company likely draws a lot of like-minded people. “I think people like it,” he said. Busch said his intention isn’t to convert workers to Catholicism or hire on the basis of religion, which would be illegal. “We don’t hire people based on their faith tradition, but we run the business based on the faith principles,” he said. The Busch Firm headquarters, a modest low-level brick building, is a grand sanctuary inside with antique wood furniture and Busch’s collection of religious art—some pieces as old as 300 years. Resident Priest Father Robert Spitzer is the firm’s resident priest. Spitzer also is founder and chairman of the Magis Institute, a promoter of Catholic values, and an astrophysicist. He’s working on a documentary to try to prove the existence of God. Busch is helping fund the project. Busch also supports priests and nuns. He wants to encourage more people to consider religious work. About five years ago, Busch hired a corporate psychologist to help him restructure his business so it better aligned with his values. “(With) the number of interests I had, it was outnumbering my hours and my stress level,” he said.

The psychologist helped him identify leaders within his company and outside. As a result, he hired a president to oversee daily management of each of his businesses and nonprofits. Day-to-day operations aren’t Busch’s strong suit, he said. “I provide the vision,” he said. “I try to avoid any form of execution responsibility. I’m not really that good at it.” In April, Busch hired a president for JSerra. Before, he had been involved with administrative and other duties at the school. He and other founders, including San Juan Capistrano-based Family Automotive Group Inc. owner Marc Spizzirri, invested a lot of money in JSerra. “We thought we should be in control,” Busch said. “In hindsight, I think it would’ve been better to have had a paid person in that position.” Busch got into real estate in 1981, when he began practicing law. His clients needed investors, so he partnered with them. Some clients-turned-partners now work from his Irvine office building. Busch personally handles about 15 clients. He said he’s always had an affinity for business.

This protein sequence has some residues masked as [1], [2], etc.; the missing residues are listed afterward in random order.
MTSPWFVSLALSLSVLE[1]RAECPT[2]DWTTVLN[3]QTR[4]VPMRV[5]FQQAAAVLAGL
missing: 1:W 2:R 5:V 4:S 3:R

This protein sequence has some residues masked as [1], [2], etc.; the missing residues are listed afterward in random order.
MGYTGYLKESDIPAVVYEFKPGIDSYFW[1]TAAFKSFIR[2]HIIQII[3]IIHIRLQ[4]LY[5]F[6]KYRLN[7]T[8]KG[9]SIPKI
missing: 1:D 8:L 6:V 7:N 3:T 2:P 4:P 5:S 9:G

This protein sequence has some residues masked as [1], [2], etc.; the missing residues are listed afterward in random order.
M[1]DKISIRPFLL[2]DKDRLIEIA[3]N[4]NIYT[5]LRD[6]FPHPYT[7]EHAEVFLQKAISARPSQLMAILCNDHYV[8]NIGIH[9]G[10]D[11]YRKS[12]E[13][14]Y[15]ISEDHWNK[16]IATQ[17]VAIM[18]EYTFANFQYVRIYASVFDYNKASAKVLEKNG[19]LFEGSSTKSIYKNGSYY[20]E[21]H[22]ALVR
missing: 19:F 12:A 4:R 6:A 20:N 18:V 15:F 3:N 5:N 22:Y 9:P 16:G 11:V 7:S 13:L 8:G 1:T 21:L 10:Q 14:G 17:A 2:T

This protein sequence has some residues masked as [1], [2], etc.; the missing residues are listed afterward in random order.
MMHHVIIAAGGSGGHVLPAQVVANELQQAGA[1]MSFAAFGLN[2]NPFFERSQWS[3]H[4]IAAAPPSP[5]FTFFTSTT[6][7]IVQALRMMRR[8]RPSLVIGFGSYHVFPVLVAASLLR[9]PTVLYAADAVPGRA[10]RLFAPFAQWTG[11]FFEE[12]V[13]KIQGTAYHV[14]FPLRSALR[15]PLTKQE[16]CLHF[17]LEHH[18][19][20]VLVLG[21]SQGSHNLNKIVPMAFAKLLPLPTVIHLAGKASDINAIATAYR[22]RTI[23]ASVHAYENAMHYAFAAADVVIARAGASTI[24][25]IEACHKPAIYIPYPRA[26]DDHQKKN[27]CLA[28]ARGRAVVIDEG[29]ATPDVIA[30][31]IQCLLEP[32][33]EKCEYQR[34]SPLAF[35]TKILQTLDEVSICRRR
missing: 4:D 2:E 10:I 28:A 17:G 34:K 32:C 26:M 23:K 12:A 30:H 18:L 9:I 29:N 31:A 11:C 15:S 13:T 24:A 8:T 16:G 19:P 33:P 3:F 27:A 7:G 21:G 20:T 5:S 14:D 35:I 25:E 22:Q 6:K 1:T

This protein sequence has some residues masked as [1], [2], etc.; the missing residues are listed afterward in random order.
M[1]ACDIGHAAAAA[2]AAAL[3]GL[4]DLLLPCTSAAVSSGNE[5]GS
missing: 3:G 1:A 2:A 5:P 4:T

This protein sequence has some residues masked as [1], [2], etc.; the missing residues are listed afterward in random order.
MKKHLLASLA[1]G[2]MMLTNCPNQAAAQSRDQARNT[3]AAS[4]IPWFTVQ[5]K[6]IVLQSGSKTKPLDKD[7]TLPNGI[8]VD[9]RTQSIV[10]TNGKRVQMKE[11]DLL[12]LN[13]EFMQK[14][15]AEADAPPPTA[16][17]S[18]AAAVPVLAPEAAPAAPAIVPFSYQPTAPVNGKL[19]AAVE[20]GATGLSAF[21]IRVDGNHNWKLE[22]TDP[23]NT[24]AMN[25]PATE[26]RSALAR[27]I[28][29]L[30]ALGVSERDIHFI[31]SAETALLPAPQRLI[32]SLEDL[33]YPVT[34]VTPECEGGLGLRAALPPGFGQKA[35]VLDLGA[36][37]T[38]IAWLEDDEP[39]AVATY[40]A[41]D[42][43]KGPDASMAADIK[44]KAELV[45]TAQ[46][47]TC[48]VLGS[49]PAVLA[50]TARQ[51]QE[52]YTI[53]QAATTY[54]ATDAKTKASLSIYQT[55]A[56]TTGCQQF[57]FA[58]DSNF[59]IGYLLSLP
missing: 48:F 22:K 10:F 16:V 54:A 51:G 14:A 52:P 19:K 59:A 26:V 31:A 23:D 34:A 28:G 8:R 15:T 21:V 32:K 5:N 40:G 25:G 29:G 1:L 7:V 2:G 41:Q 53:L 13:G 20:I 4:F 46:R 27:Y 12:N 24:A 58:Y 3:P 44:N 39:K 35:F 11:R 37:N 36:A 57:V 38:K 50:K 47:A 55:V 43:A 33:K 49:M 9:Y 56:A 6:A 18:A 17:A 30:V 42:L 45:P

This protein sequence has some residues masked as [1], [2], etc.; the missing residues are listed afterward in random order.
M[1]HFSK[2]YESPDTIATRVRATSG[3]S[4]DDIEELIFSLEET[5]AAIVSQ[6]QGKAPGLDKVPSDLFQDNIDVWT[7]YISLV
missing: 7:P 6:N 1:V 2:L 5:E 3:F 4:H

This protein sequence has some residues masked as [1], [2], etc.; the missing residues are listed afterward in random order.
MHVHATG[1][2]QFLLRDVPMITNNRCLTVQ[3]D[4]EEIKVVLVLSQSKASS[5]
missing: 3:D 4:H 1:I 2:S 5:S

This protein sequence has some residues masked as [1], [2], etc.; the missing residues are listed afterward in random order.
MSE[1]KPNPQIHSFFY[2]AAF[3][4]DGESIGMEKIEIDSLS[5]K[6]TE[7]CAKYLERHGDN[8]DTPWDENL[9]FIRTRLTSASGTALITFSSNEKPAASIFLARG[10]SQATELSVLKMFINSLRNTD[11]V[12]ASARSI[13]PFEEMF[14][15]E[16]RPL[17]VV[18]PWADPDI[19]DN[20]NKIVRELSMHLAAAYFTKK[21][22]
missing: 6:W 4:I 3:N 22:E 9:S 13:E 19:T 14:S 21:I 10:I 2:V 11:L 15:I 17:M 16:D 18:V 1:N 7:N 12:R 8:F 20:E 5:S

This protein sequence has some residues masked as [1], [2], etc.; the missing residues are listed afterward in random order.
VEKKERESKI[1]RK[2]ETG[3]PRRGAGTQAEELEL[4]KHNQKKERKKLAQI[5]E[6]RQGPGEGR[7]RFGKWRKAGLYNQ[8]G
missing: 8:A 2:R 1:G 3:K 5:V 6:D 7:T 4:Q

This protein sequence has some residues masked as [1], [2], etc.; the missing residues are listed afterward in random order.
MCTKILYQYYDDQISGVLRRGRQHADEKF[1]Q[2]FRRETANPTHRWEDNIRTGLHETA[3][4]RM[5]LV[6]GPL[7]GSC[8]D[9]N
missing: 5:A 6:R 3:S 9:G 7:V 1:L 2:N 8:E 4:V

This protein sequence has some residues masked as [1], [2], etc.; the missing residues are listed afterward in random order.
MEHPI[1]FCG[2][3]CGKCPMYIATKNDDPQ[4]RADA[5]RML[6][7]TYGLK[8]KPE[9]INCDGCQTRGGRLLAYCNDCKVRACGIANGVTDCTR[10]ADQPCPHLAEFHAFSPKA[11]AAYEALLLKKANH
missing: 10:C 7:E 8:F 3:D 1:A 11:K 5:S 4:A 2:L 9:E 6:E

His father founded Busch’s Inc., a Michigan supermarket chain, in 1949. Busch was born and raised in Michigan and came to OC 27 years ago. In 1986, Busch and two of his three brothers (out of five siblings) bought their father’s business. His brothers operate the business in Ann Arbor. Busch handles the legal work. He owns a few office buildings including his Irvine headquarters. His main holdings are hotels. “They’re a lot of fun,” he said. “They’re more like operating a business with a real estate component.” His Pacific Hospitality Group LLC owns and operates Doubletree hotels in Santa Ana and the Irvine Spectrum, plus the Anaheim Crowne Plaza Resort in Garden Grove and his Napa Valley resort. Busch also owns a hotel in Lake Havasu. Wine What Busch really enjoys these days is selling wine. He’s been drinking Napa Valley wine for 25 years. He brings wine to religious leaders when he visits Rome. He and his wife, Steph, travel about 14 weeks out of the year. “I wanted to do two things: I wanted to own a hotel in wine country

and I wanted to own a winery,” he said. “My goal now is to develop both of those.” His winery sells about 18,000 cases a year. He’s aiming to boost that to 25,000 cases. He also plans to expand his Napa Valley hotel in 2012.